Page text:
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Systemic issues and implications for service provision

27th December 2018

Following the Notice of Advice sent to Victorian disability service providers by the Disability Services Commissioner on 21 November 2018 regarding systemic issues arising from the review of disability service provision to people who have died, DSC delivered a series of presentations on this topic across the state at safeguarding forums organised by National Disability Services.

This article summarises the key issues highlighted in these presentations on the review of disability service provision to people who have died, and the implications they have for service provision.

Click here to read the inaugural review of disability service provision to people who have died 2017-18.


 

Safe mealtime assistance

Key themes

  • Poor management of choking and aspiration pneumonia risks
  • Poor compliance with food plans
  • Lack of mealtime management plans altogether

Implications for service provision

  • How does your service identify the people with disability who may need swallowing assessments, require mealtime assistance, customised nutrition plans, etc?
  • How are staff trained and kept knowledgeable on individual diet plans and need for mealtime assistance?
  • Are records or charts kept up-to-date detailing meals and the consistency of meals provided, and reviewed regularly?
  • How often are reviews and audits done of existing swallowing assessments and meal plans?
  • How do you communicate with other service providers and ensure continuity of care?

Communication support

Key themes

  • Lack of adequate communication plans or other supports for individuals who are non-verbal or require support to communicate
  • It is a fundamental human right to have freedom of expression – see Disability Act 2006, Convention on the Rights of Persons with Disabilities, Department of Health and Human Services policy and practice advice, etc.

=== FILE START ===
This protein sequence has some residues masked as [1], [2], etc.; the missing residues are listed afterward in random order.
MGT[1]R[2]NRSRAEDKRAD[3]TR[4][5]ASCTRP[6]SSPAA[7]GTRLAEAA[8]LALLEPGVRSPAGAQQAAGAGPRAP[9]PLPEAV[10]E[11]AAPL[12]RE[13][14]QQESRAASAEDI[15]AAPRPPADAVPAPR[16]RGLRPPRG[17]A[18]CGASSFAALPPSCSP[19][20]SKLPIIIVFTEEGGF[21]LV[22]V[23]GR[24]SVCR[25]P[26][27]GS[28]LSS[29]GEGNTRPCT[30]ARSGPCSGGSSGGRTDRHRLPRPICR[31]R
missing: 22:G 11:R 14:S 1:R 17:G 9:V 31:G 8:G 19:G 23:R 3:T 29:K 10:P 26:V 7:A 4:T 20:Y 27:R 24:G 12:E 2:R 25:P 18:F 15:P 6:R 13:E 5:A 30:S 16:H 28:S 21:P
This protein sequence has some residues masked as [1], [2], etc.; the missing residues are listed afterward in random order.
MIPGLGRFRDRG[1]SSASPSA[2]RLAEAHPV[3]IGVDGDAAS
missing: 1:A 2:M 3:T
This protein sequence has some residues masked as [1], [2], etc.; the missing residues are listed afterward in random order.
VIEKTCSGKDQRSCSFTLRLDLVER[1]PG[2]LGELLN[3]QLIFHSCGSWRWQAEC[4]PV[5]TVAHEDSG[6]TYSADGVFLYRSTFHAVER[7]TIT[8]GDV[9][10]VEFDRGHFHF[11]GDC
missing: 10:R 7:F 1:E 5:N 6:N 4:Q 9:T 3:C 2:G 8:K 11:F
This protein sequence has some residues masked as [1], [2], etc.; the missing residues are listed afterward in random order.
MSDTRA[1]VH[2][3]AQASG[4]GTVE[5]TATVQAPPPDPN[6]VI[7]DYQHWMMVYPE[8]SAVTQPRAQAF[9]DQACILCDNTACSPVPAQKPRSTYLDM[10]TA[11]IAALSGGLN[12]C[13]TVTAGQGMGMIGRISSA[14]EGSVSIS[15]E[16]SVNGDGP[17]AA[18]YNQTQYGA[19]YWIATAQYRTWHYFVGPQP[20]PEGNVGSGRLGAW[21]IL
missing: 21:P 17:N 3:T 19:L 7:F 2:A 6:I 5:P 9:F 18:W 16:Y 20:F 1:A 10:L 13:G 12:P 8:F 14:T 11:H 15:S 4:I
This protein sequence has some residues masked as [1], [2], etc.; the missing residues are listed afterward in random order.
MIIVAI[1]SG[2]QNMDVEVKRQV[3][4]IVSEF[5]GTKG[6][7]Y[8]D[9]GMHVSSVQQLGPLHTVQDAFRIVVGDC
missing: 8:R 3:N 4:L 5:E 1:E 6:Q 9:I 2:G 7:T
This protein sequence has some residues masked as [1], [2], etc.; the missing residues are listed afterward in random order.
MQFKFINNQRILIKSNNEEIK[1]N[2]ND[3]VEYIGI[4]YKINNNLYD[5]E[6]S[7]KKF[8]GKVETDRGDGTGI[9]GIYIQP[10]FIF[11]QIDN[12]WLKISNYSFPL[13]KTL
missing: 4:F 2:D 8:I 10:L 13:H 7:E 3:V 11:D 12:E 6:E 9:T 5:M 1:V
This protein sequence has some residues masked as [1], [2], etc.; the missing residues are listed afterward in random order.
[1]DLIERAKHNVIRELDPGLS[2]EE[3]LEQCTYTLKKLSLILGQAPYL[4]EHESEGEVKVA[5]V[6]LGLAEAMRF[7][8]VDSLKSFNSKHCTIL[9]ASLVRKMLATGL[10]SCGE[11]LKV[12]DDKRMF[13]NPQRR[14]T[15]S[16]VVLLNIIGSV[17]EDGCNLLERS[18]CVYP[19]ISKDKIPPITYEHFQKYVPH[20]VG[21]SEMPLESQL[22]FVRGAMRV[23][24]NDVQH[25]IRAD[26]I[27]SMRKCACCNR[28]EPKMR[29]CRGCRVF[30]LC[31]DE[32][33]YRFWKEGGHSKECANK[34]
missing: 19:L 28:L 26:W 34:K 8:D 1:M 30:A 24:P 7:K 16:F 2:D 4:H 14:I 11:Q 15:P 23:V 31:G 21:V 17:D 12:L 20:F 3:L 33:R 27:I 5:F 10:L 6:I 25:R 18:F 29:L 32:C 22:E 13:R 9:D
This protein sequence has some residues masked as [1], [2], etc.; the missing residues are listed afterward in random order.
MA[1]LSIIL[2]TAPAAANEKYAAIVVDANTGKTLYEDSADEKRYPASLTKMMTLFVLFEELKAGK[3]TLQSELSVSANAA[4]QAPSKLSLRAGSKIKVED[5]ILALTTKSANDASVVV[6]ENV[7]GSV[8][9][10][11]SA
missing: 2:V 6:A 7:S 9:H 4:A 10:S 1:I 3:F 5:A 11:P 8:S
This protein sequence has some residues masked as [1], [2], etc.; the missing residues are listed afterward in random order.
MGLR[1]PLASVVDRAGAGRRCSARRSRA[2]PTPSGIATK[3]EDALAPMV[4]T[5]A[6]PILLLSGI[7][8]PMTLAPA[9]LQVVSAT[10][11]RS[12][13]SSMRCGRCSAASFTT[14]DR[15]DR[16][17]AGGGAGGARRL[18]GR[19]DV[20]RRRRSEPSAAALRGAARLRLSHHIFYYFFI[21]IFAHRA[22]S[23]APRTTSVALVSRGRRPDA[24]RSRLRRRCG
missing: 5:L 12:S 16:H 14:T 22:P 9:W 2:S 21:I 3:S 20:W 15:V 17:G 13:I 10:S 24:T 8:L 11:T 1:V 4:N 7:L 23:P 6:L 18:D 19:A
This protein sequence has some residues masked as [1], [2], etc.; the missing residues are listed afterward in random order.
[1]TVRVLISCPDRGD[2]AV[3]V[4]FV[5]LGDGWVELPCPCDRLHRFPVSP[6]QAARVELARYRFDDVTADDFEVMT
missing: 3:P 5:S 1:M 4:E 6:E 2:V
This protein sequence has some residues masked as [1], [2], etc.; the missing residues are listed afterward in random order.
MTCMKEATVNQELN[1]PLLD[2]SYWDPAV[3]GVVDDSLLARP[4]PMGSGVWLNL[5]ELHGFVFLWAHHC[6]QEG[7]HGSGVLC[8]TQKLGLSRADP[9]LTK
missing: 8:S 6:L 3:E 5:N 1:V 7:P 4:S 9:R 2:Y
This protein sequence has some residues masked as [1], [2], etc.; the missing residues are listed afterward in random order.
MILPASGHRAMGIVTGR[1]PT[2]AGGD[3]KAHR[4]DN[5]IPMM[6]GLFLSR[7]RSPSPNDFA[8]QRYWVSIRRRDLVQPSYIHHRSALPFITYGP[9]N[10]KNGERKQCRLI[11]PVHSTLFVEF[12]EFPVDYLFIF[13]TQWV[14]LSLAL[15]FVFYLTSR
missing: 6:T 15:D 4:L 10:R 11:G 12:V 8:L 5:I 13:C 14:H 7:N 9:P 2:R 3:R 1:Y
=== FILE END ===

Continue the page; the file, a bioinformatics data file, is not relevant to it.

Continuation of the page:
Implications for service provision

  • When was the last time existing communication plans were reviewed by a professional?
  • When was the last time service users without a communication plan were assessed to see if they required one?
  • If your organisation has a large number of transient or casual staff – how are they trained to communicate with service users in a meaningful way?

The fundamental question is – if a service user isn’t supported to communicate in a way that works for them, how can they let people know when they are unwell, in pain, or require medical attention?

Quality and existence of health plans

Key themes

  • DSC found evidence of missing or illegible case notes, contradictory or non-contemporaneous case notes
  • Obligations under Disability Act 2006 and the Health Records Act, Restrictive Practices, Health Standards
  • These are people with potentially complex health and disability supports – detailed documentation and plans are required, but don’t always exist.

Implications for service provision

  • Do your staff understand their obligations regarding record-keeping and information transfer?
  • Are medication records kept up-to-date? Is medication dispensed accurately, rather than as an unauthorised chemical restraint?
  • How often are management reviewing health records for inaccuracies, key themes, etc?
  • What are the trigger points for calling an ambulance, Nurse on Call, Hospital Emergency Department?

Quality of record keeping

Key themes

  • Evidence of out-of-date or absent records
  • These are people with potentially complex health and disability supports – detailed documentation and plans are required, but don’t always exist.

Implications for service provision

  • Do you have simple and clear shift handover processes to ensure that key information is transferred between shifts?
  • How are general observations recorded in a meaningful way?
  • How are records shared and key information shared between service providers to ensure continuity of care?

 


 

We acknowledge and send our condolences to the families, friends and carers of people with disability who have died. We are grateful for their valuable input, at a difficult time in their lives, to assist in informing areas of service improvement for others.

Level 20, 570 Bourke Street,

Melbourne, Victoria, 3000 Australia

Call for enquiries or complaints - 1800 677 342

Email for enquiries or complaints - complaints@odsc.vic.gov.au